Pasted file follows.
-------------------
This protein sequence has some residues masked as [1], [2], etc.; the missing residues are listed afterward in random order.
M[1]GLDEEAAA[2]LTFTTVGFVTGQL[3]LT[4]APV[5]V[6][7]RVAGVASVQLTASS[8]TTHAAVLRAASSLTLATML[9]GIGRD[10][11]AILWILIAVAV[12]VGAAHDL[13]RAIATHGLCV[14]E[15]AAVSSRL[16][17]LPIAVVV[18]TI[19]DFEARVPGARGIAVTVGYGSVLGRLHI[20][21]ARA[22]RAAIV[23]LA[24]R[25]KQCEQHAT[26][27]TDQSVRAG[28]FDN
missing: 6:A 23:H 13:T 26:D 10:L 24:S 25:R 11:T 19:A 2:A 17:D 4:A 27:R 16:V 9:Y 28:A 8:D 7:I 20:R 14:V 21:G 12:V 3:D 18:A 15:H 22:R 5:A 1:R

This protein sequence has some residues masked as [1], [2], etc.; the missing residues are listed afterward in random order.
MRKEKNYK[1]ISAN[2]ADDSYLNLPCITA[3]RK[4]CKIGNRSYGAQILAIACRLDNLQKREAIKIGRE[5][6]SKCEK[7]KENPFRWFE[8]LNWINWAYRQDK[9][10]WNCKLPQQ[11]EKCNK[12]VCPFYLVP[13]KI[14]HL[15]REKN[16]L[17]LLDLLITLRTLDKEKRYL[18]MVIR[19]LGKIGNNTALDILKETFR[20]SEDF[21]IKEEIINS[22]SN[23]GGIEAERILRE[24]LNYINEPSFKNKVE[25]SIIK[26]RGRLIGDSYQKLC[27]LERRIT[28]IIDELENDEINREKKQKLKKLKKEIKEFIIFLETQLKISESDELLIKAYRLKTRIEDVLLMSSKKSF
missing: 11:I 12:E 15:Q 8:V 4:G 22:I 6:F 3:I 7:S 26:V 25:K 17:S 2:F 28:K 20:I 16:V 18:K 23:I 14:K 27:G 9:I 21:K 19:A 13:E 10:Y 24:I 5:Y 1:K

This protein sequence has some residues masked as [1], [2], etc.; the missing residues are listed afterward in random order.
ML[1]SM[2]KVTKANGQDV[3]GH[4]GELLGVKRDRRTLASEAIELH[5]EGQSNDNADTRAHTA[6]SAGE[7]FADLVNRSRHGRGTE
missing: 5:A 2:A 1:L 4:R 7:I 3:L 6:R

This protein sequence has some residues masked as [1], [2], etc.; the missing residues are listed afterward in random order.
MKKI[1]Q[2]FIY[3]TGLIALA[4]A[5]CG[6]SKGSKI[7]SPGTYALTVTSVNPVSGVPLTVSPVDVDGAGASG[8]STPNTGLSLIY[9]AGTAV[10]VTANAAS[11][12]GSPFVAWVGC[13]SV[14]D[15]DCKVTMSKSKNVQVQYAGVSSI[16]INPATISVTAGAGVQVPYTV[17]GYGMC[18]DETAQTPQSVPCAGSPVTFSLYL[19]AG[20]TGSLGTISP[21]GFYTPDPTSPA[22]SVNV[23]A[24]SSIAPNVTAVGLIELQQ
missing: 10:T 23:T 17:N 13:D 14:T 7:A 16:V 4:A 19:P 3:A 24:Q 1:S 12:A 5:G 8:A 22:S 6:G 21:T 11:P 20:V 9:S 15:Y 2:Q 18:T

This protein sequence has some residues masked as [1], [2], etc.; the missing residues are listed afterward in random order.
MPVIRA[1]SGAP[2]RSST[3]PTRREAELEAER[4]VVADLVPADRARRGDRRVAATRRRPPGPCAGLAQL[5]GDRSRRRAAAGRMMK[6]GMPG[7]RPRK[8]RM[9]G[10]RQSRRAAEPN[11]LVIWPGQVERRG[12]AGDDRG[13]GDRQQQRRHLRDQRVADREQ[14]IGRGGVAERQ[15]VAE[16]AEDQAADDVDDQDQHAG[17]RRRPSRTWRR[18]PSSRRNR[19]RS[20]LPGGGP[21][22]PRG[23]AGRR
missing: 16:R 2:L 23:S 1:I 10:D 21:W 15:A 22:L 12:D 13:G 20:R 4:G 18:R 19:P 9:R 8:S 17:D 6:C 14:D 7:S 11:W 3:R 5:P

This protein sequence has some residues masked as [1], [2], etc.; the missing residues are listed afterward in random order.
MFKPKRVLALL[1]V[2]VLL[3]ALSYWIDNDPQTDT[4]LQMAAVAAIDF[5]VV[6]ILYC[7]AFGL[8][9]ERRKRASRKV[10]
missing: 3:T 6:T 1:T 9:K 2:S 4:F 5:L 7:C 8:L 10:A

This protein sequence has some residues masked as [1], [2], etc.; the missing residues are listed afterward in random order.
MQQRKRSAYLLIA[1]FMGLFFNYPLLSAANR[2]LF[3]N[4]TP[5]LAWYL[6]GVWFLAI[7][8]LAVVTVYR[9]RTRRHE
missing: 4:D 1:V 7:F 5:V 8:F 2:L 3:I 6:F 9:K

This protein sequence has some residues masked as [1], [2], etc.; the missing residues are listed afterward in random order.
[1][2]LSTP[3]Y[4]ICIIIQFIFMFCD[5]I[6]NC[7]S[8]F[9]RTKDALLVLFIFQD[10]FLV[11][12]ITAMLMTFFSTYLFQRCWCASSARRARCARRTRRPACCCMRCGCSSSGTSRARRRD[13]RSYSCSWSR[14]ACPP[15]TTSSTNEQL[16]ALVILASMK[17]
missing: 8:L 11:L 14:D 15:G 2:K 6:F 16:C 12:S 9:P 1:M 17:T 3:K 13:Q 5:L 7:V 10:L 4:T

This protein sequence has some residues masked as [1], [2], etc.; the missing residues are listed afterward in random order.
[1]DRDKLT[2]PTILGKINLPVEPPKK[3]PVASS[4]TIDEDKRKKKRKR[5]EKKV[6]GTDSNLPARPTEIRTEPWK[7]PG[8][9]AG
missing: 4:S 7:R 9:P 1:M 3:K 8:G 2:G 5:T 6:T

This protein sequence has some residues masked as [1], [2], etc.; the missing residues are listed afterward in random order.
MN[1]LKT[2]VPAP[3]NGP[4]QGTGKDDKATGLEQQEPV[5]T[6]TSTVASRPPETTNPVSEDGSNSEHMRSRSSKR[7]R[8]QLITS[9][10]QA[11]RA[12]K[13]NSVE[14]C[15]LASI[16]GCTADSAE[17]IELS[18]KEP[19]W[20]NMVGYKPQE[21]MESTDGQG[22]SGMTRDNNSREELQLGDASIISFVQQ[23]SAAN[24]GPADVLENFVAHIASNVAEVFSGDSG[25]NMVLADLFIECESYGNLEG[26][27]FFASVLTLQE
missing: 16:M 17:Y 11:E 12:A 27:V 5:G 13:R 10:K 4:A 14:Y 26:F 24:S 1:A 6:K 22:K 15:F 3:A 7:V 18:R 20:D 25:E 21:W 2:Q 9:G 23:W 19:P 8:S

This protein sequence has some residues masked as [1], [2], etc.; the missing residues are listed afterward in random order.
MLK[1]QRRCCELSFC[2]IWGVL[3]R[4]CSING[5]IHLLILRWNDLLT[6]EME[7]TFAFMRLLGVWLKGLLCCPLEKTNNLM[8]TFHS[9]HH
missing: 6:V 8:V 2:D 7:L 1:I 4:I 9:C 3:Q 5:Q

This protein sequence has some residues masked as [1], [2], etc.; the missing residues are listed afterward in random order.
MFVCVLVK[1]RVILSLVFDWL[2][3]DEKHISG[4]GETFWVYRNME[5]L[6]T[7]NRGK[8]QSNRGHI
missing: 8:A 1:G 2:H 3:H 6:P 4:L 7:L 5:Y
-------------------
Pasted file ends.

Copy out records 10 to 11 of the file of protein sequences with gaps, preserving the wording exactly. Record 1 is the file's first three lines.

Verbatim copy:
This protein sequence has some residues masked as [1], [2], etc.; the missing residues are listed afterward in random order.
MN[1]LKT[2]VPAP[3]NGP[4]QGTGKDDKATGLEQQEPV[5]T[6]TSTVASRPPETTNPVSEDGSNSEHMRSRSSKR[7]R[8]QLITS[9][10]QA[11]RA[12]K[13]NSVE[14]C[15]LASI[16]GCTADSAE[17]IELS[18]KEP[19]W[20]NMVGYKPQE[21]MESTDGQG[22]SGMTRDNNSREELQLGDASIISFVQQ[23]SAAN[24]GPADVLENFVAHIASNVAEVFSGDSG[25]NMVLADLFIECESYGNLEG[26][27]FFASVLTLQE
missing: 16:M 17:Y 11:E 12:A 27:V 5:G 13:R 10:K 4:A 14:Y 26:F 24:S 1:A 6:K 22:K 15:F 3:A 7:V 18:R 20:D 25:E 21:W 2:Q 9:G 23:W 19:P 8:S

This protein sequence has some residues masked as [1], [2], etc.; the missing residues are listed afterward in random order.
MLK[1]QRRCCELSFC[2]IWGVL[3]R[4]CSING[5]IHLLILRWNDLLT[6]EME[7]TFAFMRLLGVWLKGLLCCPLEKTNNLM[8]TFHS[9]HH
missing: 6:V 8:V 2:D 7:L 1:I 4:I 9:C 3:Q 5:Q